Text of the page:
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18: Specific Adaptive Host Defenses

  • Page ID
    5220
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    People living in developed nations and born in the 1960s or later may have difficulty understanding the once heavy burden of devastating infectious diseases. For example, smallpox, a deadly viral disease, once destroyed entire civilizations but has since been eradicated. Thanks to the vaccination efforts by multiple groups, including the World Health Organization, Rotary International, and the United Nations Children’s Fund (UNICEF), smallpox has not been diagnosed in a patient since 1977. Polio is another excellent example. This crippling viral disease paralyzed patients, who were often kept alive in “iron lung wards” as recently as the 1950s (Figure \(\PageIndex{1}\)). Today, vaccination against polio has nearly eradicated the disease. Vaccines have also reduced the prevalence of once-common infectious diseases such as chickenpox, German measles, measles, mumps, and whooping cough. The success of these and other vaccines is due to the very specific and adaptive host defenses that are the focus of this chapter.

    Innate Nonspecific Host Defenses described innate immunity against microbial pathogens. Higher animals, such as humans, also possess an adaptive immune defense, which is highly specific for individual microbial pathogens. This specific adaptive immunity is acquired through active infection or vaccination and serves as an important defense against pathogens that evade the defenses of innate immunity.

    Photo of a room full of patients in large chambers that cover their entire bodies.
    Figure \(\PageIndex{1}\): Polio was once a common disease with potentially serious consequences, including paralysis. Vaccination has all but eliminated the disease from most countries around the world. An iron-lung ward, such as the one shown in this 1953 photograph, housed patients paralyzed from polio and unable to breathe for themselves.

    • 18.1: Architecture of the Immune System
      Adaptive immunity is defined by two important characteristics: specificity and memory. Specificity refers to the adaptive immune system’s ability to target specific pathogens, and memory refers to its ability to quickly respond to pathogens to which it has previously been exposed. For example, when an individual recovers from chickenpox, the body develops a memory of the infection that will specifically protect it from the causative agent if it is exposed to the virus again later.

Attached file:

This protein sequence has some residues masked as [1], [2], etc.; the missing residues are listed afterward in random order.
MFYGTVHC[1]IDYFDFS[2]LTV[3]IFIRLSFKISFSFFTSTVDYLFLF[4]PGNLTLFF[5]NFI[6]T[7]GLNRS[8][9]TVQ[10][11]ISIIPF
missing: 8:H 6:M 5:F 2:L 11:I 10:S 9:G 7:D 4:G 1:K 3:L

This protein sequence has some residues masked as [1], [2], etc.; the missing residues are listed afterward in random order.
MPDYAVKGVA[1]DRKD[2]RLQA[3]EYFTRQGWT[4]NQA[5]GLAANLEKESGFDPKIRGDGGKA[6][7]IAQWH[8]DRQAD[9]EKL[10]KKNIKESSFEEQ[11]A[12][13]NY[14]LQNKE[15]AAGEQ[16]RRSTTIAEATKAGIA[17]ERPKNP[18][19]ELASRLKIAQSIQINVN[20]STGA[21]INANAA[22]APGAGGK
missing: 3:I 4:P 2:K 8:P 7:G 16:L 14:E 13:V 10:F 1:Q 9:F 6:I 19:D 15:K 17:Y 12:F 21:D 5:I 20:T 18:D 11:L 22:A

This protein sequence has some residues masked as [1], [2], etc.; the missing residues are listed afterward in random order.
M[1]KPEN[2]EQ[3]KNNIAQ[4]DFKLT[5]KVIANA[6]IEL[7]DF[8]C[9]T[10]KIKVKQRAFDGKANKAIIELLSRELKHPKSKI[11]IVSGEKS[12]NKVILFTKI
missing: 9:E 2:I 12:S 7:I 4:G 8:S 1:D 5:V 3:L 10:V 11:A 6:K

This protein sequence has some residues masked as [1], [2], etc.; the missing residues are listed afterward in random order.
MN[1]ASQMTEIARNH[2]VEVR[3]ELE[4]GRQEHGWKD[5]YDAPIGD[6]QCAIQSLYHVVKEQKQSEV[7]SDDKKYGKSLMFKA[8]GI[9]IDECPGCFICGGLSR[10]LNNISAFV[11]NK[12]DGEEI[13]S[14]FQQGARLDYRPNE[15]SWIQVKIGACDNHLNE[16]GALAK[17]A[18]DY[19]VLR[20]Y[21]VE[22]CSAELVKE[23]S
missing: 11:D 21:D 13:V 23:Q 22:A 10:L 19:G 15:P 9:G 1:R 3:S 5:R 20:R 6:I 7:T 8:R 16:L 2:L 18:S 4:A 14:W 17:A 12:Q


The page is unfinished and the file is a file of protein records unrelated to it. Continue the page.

• 18.2: Antigens, Antigen Presenting Cells, and Major Histocompatibility Complexes
      Major histocompatibility complex (MHC) molecules are expressed on the surface of healthy cells, identifying them as normal and “self” to natural killer (NK) cells. MHC molecules also play an important role in the presentation of foreign antigens, which is a critical step in the activation of T cells and thus an important mechanism of the adaptive immune system.
    • 18.3: T Lymphocytes
      The antibodies involved in humoral immunity often bind pathogens and toxins before they can attach to and invade host cells. Thus, humoral immunity is primarily concerned with fighting pathogens in extracellular spaces. However, pathogens that have already gained entry to host cells are largely protected from the humoral antibody-mediated defenses. Cellular immunity, on the other hand, targets and eliminates intracellular pathogens through the actions of T lymphocytes, or T cells.
    • 18.4: B Lymphocytes and Antibodies
      Humoral immunity refers to mechanisms of the adaptive immune defenses that are mediated by antibodies secreted by B lymphocytes, or B cells. This section will focus on B cells and discuss their production and maturation, receptors, and mechanisms of activation.
    • 18.5: Vaccines
      By artificially stimulating the adaptive immune defenses, a vaccine triggers memory cell production similar to that which would occur during a primary response. In so doing, the patient is able to mount a strong secondary response upon exposure to the pathogen—but without having to first suffer through an initial infection. In this section, we will explore several different kinds of artificial immunity along with various types of vaccines and their mechanisms for inducing artificial immunity.
    • 18.E: Specific Adaptive Host Defenses (Exercises)

    Thumbnail: From left to right: erythrocyte, platelet and lymphocyte. (Public Domain; The National Cancer Institute at Frederick).


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